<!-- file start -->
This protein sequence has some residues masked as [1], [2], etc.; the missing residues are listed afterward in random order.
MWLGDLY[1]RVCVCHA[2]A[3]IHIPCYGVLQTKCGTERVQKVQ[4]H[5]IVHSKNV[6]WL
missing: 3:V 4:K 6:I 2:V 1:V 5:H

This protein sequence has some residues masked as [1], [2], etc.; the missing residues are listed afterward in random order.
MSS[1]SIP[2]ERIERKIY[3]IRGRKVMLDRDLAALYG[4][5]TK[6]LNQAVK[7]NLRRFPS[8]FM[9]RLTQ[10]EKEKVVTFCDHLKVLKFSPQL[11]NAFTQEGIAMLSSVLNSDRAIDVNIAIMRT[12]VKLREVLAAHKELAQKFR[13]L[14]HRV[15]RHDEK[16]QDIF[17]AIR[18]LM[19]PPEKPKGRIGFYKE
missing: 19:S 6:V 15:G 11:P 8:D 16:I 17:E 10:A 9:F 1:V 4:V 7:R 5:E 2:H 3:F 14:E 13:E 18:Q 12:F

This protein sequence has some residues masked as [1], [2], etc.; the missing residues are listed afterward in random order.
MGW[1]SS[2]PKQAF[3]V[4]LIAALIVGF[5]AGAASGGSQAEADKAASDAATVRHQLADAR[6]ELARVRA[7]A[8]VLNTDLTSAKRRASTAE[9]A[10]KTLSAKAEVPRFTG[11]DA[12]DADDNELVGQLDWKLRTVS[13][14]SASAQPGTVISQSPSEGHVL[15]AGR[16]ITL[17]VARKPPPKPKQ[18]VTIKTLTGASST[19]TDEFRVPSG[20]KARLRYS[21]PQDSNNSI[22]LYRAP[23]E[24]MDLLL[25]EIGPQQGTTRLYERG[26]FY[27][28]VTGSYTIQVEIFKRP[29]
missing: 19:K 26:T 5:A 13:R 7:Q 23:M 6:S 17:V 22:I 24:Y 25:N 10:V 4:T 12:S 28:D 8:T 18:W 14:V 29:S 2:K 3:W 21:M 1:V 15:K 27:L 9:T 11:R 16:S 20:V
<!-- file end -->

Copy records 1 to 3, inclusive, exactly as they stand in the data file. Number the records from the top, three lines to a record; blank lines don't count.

This protein sequence has some residues masked as [1], [2], etc.; the missing residues are listed afterward in random order.
MWLGDLY[1]RVCVCHA[2]A[3]IHIPCYGVLQTKCGTERVQKVQ[4]H[5]IVHSKNV[6]WL
missing: 3:V 4:K 6:I 2:V 1:V 5:H

This protein sequence has some residues masked as [1], [2], etc.; the missing residues are listed afterward in random order.
MSS[1]SIP[2]ERIERKIY[3]IRGRKVMLDRDLAALYG[4][5]TK[6]LNQAVK[7]NLRRFPS[8]FM[9]RLTQ[10]EKEKVVTFCDHLKVLKFSPQL[11]NAFTQEGIAMLSSVLNSDRAIDVNIAIMRT[12]VKLREVLAAHKELAQKFR[13]L[14]HRV[15]RHDEK[16]QDIF[17]AIR[18]LM[19]PPEKPKGRIGFYKE
missing: 19:S 6:V 15:G 11:P 8:D 16:I 17:E 10:A 9:F 1:V 4:V 7:R 5:E 2:H 3:F 14:E 13:E 18:Q 12:F

This protein sequence has some residues masked as [1], [2], etc.; the missing residues are listed afterward in random order.
MGW[1]SS[2]PKQAF[3]V[4]LIAALIVGF[5]AGAASGGSQAEADKAASDAATVRHQLADAR[6]ELARVRA[7]A[8]VLNTDLTSAKRRASTAE[9]A[10]KTLSAKAEVPRFTG[11]DA[12]DADDNELVGQLDWKLRTVS[13][14]SASAQPGTVISQSPSEGHVL[15]AGR[16]ITL[17]VARKPPPKPKQ[18]VTIKTLTGASST[19]TDEFRVPSG[20]KARLRYS[21]PQDSNNSI[22]LYRAP[23]E[24]MDLLL[25]EIGPQQGTTRLYERG[26]FY[27][28]VTGSYTIQVEIFKRP[29]
missing: 19:K 26:T 5:A 13:R 7:Q 23:M 6:S 17:V 22:I 24:Y 25:N 10:V 4:T 12:S 28:D 8:T 18:W 14:V 29:S 2:K 3:W 21:M 1:V 15:K 27:L 9:T 11:R 16:S 20:V